Of course, as it was for many of you reading this, last year’s golf trip was cancelled. We booked a consolation night in England. That too was cancelled. And I am hoping beyond hope that the trip goes ahead this year.
I’m sure many of you have been scouring the news desperate to get some kind of clue as to whether golf getaways are likely. We’ve all had flights rescheduled, cancelled, stress and disappointment, especially about vague rules on refunds (and the companies that take no notice of the rules anyway). I hope we soon get some kind of certainty. I owe my entire golfing life to that first trip abroad.
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So desperate were Alex and I to get in some practice before the second trip that we started BadGolf, our YouTube channel, with the main purpose of making sure we played once a month. It now has nearly 50,000 subscribers and in turn, is the reason I was asked to write this column. So many great things came from that decision to pretend I could play golf.
Now if you could all do me a couple of favours. Please do keep your fingers crossed that this year’s trip can go ahead. And please don’t tell the group that I’m off 15.8 now! I really don’t want to get cut.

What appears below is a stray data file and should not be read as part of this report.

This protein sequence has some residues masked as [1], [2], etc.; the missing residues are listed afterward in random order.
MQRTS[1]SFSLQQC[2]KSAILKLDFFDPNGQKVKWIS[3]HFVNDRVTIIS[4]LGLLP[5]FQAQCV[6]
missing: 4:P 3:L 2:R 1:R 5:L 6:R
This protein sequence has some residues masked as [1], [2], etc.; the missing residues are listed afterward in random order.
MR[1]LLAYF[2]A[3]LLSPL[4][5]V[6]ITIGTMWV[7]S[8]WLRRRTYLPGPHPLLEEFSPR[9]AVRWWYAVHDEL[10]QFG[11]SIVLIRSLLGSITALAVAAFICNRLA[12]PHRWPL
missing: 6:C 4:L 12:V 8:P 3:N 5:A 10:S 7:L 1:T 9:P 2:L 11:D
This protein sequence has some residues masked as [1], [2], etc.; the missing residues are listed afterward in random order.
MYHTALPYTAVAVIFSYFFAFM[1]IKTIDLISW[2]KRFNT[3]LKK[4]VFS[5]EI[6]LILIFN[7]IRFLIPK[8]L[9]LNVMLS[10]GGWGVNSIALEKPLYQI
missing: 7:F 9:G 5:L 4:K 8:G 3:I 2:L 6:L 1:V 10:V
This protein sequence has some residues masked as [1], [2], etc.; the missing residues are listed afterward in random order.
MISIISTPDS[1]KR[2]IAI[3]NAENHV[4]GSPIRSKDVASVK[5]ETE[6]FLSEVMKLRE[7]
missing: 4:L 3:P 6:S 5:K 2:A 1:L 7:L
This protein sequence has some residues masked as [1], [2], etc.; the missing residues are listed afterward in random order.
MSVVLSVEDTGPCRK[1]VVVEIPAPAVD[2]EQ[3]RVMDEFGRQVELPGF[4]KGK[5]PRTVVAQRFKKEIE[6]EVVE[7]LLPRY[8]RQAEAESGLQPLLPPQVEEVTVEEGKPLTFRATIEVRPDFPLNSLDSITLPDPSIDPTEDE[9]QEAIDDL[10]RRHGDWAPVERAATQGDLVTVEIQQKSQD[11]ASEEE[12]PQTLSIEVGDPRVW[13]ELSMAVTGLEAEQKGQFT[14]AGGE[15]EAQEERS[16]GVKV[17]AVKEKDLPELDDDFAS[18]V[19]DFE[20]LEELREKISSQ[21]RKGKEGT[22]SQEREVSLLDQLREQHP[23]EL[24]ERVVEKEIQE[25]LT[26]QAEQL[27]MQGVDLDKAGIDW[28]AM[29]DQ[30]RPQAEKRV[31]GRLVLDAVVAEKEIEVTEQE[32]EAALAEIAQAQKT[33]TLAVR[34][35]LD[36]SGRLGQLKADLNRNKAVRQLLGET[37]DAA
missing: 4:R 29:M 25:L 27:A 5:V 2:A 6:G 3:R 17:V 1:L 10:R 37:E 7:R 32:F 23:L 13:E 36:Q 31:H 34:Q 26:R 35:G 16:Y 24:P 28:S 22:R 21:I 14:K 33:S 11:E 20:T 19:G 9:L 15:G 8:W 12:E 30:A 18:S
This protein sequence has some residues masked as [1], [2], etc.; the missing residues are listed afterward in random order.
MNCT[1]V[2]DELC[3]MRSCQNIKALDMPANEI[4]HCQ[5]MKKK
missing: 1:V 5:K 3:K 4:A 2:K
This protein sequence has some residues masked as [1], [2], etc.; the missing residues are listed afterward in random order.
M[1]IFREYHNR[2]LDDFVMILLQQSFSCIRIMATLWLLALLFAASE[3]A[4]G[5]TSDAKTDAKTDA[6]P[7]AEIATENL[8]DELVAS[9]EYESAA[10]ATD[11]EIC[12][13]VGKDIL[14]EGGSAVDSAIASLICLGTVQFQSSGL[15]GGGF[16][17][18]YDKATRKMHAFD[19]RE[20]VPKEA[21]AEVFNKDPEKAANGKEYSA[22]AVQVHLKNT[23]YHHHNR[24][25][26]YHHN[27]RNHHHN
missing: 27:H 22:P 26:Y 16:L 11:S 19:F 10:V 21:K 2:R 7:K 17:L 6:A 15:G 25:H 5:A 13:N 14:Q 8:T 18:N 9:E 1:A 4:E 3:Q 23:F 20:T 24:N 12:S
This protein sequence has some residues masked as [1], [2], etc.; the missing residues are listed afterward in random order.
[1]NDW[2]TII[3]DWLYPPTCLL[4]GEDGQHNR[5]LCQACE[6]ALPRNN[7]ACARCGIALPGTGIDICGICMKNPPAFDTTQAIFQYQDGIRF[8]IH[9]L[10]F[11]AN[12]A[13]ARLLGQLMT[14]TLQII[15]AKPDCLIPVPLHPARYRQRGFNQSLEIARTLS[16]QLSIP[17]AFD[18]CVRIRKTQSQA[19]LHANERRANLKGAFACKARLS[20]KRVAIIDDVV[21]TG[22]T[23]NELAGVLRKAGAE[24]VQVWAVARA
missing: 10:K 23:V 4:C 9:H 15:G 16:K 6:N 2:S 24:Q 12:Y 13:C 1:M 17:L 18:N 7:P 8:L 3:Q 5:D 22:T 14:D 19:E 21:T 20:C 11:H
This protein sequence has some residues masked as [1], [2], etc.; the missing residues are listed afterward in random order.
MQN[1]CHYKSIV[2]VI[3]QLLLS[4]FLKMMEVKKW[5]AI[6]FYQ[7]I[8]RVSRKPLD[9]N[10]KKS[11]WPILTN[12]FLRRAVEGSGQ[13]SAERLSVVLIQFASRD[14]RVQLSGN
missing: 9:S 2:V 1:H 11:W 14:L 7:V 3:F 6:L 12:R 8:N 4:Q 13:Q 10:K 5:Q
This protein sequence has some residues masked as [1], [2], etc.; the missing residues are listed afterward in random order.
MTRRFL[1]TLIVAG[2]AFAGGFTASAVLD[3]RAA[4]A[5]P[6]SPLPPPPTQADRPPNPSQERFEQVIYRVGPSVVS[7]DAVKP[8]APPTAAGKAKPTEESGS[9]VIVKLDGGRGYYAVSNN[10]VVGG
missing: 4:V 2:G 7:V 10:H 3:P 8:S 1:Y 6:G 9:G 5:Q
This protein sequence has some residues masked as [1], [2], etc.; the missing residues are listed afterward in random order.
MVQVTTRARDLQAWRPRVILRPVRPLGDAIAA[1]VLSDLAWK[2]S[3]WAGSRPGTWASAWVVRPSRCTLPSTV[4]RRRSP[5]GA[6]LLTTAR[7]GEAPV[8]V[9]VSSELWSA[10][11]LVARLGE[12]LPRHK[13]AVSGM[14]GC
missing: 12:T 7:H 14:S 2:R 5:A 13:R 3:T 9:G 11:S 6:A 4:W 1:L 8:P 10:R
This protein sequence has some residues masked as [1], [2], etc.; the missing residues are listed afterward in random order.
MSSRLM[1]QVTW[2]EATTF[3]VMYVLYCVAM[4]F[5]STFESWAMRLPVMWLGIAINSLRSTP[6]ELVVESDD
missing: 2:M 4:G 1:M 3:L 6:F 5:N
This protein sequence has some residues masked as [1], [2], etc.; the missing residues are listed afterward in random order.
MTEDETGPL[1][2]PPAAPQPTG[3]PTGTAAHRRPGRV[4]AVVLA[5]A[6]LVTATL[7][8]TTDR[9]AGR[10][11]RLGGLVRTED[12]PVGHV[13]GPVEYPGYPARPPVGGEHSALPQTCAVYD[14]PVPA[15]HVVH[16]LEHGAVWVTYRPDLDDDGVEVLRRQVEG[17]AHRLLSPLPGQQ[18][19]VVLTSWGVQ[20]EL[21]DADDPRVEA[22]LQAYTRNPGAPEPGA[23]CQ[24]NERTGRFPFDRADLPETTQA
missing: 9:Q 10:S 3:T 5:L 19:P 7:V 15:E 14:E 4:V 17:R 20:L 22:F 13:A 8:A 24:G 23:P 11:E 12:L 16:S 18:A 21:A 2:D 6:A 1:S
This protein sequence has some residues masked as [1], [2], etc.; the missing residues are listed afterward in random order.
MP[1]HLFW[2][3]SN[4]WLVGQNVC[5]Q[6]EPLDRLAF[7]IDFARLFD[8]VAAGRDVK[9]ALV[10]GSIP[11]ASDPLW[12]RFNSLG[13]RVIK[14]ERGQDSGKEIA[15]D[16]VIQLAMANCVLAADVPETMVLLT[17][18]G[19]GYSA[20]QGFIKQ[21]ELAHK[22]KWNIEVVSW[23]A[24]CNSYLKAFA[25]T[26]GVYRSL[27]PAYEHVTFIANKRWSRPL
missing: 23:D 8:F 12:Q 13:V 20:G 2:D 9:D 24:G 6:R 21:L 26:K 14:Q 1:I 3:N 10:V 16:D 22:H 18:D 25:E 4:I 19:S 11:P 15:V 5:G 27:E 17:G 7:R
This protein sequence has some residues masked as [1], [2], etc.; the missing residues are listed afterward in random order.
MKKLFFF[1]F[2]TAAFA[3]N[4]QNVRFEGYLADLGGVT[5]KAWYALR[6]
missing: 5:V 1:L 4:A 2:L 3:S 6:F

Find out more about John Robins at johnrobins.com
WITB: Bad Golf’s John Robins
Click the club names to read reviews and tests of John’s clubs
Driver: Cobra King RadSpeed Loft: 10.5º set to 11.5º. Shaft: Tensei blue 65 reg
Hybrid: Cobra King Speedzone Loft: 2H. Shaft: Recoil reg
Irons: Cobra King Speedzone Lofts: 5-GW. Shafts: Recoil reg
Wedges: Cobra King MIM Lofts: 52º, 58º. Shafts: STD wedge shaft
Putter: Odyssey O-Works 2.0 R-Line
Golf ball: Bridgestone E6
John Robins is an award-winning stand-up comedian and BBC Radio 5Live host. Download the podcast here and watch his comedy special ‘The Darkness of Robins’ on Netflix here. You can also follow John on Twitter and Instagram.